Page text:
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    That's very possible:D Though thus far this seems to me to the most correct answer, the math seems to add up, unless I have made a mistake... At some point I will post a more detailed analysis from which covers scene->negative->print.
     
  8. Photo Engineer

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    Do you see the vertical line drawn measuring the "real" speed? Superimpose all of the 3 curves by moving them to lie atop each other.

    PE
     
  9. alanrockwood

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    Just a general comment about color reproduction: When you consider the difficulty of the problem, it is amazing that the C41 process reproduces color as well as it does. Consider the problem from the following perspective. There are at least twelve spectral curves that need to line up sufficiently well to give good color reproduction, four in each of the three layers.

    Considering just a single layer, there is what I would call the "activation spectrum". (I don't know the correct name for it.) When the layer absorbs photons it activates silver crystals so they can be developed. The efficiency of activation depends on the wavelength, and this wavelength dependence is what I am calling the "activation spectrum". Once the development and dye coupling takes place there is another spectrum to consider, which is the absorption spectrum of the dye in that layer. The whole picture repeats itself in the paper, i.e. an activation spectrum for activating development of a particular color layer, and the absorption spectrum of the dye in the same layer after then end of processing.

    Multiply this by three to account for the three layers and you have twelve different spectra that all have to combine in a way to give accurate color reproduction. (And I am sure that this is only a small part of all of the factors that need to be aligned, such as characteristic curves and such.) Given this, it seems almost a miracle that color films/prints do as well as they do. All of the scientists and engineers who developed these processes deserve high praise indeed!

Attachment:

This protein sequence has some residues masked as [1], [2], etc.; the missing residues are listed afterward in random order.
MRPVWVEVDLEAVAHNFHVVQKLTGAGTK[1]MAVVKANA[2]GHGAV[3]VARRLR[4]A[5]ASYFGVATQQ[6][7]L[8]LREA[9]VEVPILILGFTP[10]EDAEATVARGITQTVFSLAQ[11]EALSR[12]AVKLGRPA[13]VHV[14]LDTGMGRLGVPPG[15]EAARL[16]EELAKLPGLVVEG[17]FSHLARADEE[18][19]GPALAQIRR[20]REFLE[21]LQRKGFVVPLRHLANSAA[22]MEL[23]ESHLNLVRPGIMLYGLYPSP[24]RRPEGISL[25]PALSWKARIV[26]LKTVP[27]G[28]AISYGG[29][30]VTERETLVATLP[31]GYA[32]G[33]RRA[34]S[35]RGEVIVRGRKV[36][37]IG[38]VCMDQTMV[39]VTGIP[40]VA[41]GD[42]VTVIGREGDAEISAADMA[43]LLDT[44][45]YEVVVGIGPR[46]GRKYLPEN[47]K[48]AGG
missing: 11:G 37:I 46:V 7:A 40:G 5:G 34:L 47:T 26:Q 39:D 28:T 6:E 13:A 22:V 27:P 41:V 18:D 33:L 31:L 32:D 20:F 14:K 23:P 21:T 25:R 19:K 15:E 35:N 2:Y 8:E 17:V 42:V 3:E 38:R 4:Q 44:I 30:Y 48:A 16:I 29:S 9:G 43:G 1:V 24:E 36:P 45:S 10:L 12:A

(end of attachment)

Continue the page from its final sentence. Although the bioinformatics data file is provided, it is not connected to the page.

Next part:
The same goes for color transparencies, although there are only six spectra to align, which probably simplifies things a bit and may be a factor in making it easier;, but there is also no chance to adjust color like there is in the color print process, which would tend to make the problem harder, so again the scientists and engineers deserve high praise.
     
    Last edited: Dec 20, 2017
  10. Photo Engineer

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    Alan, I am quite familiar with this aspect. As a team member, my job was the Magenta layer, ie, coupler, colored coupler and DIR coupler and spectral sensitizer. As the person who might change the spectral sensitizer, I was also the leader of the team for overall color reproduction. So, as I fiddled, each of the others fiddled (Cyan and Yellow), and I had to balance all as I contemplated a change from dyes G2 to G84 in our terminology. I oversaw a similar change in color paper about 10 years earlier.